Generally an owner-builder is defined as a person who constructs or renovates a domestic building on their own land, who is not in the business of building. Owner-builders are not able to construct units.
To carry out domestic building work valued over $16,000, an owner-builder must first obtain a Certificate of Consent from the Building Practitioners Board. A Certificate of Consent is an individual's written approval to act as an owner-builder on their own land in Victoria. In doing so, the owner-builder must ensure they read and understand information on their legal obligations and responsibilities. The Building Permit cannot be issued until the Certificate of Consent has been obtained from the Victorian Building Authority.
To find out more about owner-builder requirements, complete the owner-builder application kit or obtain a Certificate of Consent, go to the Victorian Building Authority website or call 1300 815 127.
Understand the Risks and Responsibilities of Being an Owner- Builder
An owner-builder is not involved in the building industry but takes on the responsibility for building works or renovations carried out on their own property. There are both pros and cons to being an owner-builder, and it is important that you understand all of them before making a decision.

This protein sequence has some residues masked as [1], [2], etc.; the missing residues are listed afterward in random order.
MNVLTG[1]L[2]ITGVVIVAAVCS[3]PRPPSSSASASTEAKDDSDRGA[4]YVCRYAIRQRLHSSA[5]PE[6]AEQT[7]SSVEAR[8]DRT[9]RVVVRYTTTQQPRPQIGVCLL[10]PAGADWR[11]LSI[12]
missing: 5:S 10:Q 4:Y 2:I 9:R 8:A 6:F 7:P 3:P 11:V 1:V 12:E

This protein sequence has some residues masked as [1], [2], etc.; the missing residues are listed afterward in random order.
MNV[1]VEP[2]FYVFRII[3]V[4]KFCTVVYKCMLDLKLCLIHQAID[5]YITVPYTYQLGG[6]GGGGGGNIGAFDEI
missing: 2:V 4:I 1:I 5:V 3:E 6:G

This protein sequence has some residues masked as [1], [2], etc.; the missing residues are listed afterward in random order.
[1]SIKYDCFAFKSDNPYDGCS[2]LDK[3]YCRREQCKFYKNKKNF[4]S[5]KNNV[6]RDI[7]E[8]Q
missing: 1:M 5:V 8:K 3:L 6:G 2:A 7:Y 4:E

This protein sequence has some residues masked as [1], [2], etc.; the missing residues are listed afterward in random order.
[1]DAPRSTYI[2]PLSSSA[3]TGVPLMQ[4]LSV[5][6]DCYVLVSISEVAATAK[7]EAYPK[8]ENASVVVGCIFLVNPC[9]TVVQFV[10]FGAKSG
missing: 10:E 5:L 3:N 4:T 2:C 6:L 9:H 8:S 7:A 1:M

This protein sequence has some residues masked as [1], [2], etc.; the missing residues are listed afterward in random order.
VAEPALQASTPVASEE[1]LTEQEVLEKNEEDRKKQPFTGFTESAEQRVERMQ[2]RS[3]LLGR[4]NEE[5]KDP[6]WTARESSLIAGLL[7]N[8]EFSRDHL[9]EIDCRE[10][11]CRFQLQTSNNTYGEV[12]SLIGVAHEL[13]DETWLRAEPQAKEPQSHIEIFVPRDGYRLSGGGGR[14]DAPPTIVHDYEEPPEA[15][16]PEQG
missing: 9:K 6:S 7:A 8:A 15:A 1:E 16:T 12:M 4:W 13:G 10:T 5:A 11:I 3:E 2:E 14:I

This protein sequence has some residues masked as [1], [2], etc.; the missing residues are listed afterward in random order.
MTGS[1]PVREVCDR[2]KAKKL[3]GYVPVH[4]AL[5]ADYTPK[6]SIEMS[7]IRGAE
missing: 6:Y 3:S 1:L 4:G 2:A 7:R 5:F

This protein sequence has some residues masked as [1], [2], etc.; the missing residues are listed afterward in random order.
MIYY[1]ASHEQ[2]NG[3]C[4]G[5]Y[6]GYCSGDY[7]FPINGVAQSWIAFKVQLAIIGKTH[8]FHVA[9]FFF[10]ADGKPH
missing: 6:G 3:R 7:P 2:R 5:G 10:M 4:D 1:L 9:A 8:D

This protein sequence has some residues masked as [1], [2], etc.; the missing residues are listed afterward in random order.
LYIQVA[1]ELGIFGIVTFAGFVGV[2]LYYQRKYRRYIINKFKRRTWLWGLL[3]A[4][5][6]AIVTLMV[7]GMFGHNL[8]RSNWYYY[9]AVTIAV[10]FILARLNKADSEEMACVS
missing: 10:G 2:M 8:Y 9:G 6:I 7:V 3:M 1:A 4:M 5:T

Completing a building project as an owner-builder can give you greater control over a project, save on the cost of the builder’s margin and give you a higher degree of flexibility. This can be a highly attractive proposition, whether you are building a veranda, or subdividing your land to build a townhouse.
On the flipside, being an owner-builder also carries greater risks. You take responsibility for the work (both while it is underway and for six and a half years after it is completed) and the related financing, and you may end up spending more money or time on the project than expected.
If you are considering undertaking a project as an owner-builder, it’s important to be prepared.
Things to Think About Before Becoming an Owner-Builder
- In Victoria, an owner-builder can only build or renovate one property every five years and must intend to live in the property once completed.
- If the value of the proposed domestic building work is more than $16,000 (including labour costs and materials), you must apply for a certificate of consent from the VBA to become an owner-builder.
- If you sell your home after carrying out building work valued at more than $16,000, you continue to be liable for any defective works for six-and-a-half years from the completion of the work.
- You must purchase domestic building insurance before entering into a contract to sell your property. This insurance covers future owners for defective works if you die, disappear or become insolvent.
- You must get relevant planning permits from your local Council, and be named as the owner-builder on permits.
- It is your responsibility to ensure that the work meets building regulations, standards and other laws.
- You must arrange for building inspections as required by law at particular stages of the building work.
There are several government departments that can provide further assistance included in the related links section of this page.